From Peter Westmacott, British Embassy: A deep, comprehensive, state of the art free trade and investment agreement between the European Union and the United States is, in my view, both the greatest challenge and the biggest prize on the trade policy market today.
It is a chance for us to set the standard for 21st century free trade agreements—a chance to shape the progress of globalisation as opposed to being shaped by it. And the political stars are aligned within the EU in a way they may not be again for some time. We cannot let the opportunity slip through our fingers.
It is difficult to overstate the potential of this project. The combined EU-US GDP—over thirty-two trillion dollars as of last year—accounts for nearly half the world’ output. Our trade and investment relationship is of similarly staggering size: bilateral trade between the EU and US reached $989 billion last year, and our combined bilateral investment stocks approached $3.5 trillion.
The EU-US High Level Working Group on Jobs and Growth, co-chaired by EU Trade Commissioner Karel De Gucht and US Trade Representative Ron Kirk, has been exploring what is possible since last November. Last month its interim report noted:
“… a comprehensive transatlantic trade and investment agreement, if achievable, is the option that has the greatest potential for supporting jobs and promoting growth and competitiveness across the Atlantic.”
Despite the low level of our current tariffs, the huge size of our commercial relationship means that the potential economic benefits would be far greater than from any prior free trade agreement. Estimates suggest that a comprehensive deal covering goods, agriculture, services, investment, government procurement and regulatory co-operation would be worth two to three percent in GDP gains to the EU and the US. Irresistible at a time when growth is so stubbornly low and fragile. That’s why the UK has been at the forefront of pressing the case. . . .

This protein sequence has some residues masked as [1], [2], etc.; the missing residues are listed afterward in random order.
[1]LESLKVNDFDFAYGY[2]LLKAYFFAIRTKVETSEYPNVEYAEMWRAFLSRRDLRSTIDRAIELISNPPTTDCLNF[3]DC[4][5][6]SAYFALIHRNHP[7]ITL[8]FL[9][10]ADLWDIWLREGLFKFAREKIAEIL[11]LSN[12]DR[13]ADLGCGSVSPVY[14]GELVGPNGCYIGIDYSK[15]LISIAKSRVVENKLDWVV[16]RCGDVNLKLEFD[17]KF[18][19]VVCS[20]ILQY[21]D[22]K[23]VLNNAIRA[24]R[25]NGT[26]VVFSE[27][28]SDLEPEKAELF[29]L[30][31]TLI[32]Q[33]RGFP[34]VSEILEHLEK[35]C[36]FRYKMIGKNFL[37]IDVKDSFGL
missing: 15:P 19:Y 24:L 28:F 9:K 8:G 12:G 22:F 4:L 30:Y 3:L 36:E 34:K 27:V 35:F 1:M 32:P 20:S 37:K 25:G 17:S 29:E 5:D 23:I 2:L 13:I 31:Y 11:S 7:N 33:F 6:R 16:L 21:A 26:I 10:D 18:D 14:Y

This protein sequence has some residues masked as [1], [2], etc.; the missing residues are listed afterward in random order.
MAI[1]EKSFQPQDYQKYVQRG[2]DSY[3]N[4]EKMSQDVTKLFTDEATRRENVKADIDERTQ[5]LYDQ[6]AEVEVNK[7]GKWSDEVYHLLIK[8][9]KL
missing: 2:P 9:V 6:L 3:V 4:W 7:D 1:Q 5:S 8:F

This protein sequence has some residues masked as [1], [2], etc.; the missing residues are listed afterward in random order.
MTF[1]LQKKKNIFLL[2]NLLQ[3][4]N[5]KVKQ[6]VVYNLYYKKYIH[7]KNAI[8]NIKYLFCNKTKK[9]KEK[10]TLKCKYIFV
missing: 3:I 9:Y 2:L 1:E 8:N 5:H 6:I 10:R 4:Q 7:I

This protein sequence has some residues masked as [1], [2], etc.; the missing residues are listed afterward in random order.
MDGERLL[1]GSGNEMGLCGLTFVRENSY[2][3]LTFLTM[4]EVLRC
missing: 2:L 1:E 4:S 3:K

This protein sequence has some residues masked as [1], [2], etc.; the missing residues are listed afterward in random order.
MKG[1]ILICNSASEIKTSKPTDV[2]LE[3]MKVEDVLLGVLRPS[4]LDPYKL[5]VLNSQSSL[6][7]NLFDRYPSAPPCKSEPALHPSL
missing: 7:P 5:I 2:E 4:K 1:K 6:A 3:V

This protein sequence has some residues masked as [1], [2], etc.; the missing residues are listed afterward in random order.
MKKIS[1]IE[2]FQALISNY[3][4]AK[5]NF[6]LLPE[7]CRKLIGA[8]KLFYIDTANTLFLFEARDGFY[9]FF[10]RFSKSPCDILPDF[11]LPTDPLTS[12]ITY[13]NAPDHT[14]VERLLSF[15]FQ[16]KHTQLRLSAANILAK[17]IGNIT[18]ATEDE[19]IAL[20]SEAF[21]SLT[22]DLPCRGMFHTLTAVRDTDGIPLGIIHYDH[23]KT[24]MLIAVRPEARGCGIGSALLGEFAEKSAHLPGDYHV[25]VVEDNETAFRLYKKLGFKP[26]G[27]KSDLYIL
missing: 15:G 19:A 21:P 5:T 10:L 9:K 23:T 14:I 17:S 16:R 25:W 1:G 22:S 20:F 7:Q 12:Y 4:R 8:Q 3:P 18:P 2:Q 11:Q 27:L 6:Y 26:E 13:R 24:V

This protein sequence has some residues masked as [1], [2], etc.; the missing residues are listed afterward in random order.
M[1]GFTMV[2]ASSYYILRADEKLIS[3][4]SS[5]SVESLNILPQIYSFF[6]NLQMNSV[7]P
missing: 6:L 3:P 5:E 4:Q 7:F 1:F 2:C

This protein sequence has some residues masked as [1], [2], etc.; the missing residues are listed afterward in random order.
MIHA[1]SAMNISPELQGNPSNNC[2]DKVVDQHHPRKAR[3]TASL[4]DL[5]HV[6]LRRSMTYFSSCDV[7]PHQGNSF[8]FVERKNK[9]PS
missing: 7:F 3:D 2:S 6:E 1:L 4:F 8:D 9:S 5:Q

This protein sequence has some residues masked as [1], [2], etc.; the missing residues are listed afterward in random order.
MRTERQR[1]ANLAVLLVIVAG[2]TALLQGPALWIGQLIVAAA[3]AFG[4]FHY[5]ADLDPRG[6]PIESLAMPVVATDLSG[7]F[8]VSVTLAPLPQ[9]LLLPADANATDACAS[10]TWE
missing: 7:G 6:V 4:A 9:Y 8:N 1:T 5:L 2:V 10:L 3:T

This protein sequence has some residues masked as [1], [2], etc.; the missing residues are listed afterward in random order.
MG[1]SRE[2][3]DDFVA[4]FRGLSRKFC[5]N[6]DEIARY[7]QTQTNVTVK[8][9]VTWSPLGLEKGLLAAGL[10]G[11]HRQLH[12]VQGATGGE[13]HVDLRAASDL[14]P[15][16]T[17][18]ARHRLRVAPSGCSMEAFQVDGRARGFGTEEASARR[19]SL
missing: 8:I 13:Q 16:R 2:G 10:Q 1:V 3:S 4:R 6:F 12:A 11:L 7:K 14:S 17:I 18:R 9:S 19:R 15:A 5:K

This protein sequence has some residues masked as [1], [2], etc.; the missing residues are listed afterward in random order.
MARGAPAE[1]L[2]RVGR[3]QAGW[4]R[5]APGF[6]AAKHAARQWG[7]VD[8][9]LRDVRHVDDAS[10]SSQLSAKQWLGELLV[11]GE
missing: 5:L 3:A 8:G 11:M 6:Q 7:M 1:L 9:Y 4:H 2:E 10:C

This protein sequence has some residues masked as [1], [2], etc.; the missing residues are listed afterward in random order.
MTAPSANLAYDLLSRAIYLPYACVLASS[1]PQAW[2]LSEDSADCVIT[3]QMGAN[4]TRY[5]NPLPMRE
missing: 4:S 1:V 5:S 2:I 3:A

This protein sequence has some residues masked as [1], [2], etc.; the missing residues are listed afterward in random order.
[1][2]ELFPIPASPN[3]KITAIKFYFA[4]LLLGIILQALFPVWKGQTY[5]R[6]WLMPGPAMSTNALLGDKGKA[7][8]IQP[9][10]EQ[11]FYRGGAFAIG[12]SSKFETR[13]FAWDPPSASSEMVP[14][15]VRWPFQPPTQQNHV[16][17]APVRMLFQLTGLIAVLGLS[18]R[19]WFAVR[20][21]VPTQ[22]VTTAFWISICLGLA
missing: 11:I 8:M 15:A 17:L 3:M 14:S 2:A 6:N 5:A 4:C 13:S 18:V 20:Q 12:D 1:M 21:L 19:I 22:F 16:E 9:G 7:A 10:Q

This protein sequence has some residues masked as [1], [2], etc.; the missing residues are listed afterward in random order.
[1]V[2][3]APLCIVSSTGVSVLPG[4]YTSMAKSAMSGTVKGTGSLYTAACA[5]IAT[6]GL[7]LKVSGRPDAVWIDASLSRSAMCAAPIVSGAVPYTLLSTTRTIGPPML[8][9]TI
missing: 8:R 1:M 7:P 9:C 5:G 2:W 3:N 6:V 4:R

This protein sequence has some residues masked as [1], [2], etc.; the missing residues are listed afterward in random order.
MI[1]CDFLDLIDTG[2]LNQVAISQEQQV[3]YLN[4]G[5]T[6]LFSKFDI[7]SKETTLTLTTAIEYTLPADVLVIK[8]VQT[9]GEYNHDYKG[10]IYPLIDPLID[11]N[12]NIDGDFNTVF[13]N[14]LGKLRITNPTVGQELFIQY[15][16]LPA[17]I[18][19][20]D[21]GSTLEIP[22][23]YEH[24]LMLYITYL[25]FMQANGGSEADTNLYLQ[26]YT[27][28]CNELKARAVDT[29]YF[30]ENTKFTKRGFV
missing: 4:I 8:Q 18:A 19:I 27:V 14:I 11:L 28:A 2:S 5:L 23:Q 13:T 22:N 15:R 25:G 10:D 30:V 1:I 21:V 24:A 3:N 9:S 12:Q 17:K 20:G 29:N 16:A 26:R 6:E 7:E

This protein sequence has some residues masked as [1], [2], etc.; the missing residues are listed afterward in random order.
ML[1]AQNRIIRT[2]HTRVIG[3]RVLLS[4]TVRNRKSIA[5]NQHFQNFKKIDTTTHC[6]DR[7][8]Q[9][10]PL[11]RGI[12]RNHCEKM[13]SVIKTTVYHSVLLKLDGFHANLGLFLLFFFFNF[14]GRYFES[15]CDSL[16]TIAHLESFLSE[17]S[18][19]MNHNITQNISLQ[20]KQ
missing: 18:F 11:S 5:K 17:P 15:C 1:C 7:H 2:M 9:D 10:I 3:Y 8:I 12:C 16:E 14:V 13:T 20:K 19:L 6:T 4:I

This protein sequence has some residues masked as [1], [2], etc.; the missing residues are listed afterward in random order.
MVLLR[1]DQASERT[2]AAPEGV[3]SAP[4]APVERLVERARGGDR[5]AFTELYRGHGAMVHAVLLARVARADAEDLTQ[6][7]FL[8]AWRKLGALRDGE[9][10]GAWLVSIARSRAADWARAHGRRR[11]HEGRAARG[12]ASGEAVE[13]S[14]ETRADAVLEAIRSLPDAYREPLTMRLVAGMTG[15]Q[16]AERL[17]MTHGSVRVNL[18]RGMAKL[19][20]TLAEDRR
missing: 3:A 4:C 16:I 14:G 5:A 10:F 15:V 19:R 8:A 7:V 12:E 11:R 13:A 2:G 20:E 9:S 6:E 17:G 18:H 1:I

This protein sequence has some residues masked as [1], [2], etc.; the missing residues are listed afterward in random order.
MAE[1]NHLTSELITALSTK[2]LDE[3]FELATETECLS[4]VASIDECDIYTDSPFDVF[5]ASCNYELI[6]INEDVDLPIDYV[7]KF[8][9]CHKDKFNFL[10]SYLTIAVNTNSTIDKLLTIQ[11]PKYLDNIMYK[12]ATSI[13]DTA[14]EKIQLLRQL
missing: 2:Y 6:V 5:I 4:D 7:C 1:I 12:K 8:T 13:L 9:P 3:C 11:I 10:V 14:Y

An EU-US free trade agreement is not a magic bullet for Europe. Nor is it a cop-out from the Eurozone’s problems. The Eurozone is, incrementally, dealing with its sovereign debt and banking crisis, and its structural imbalances. Trade is the best tool we have in the kit bag to put growth into gear. We will put our economies back on a path that is sustainable—and at minimal cost to the taxpayer, who is already feeling the burden of the economic downturn and continued uncertainty.
Right now, there are trillions of dollars in the global economy sitting around doing nothing but lose value. If we restore businesses’ confidence in market certainty and global stability—if we open up new markets for their goods and services —we unleash the potential of the free market and business’ investment.
Remarks by British Ambassador Sir Peter Westmacott to the Washington International Trade Association. (graphic: Aviation Report)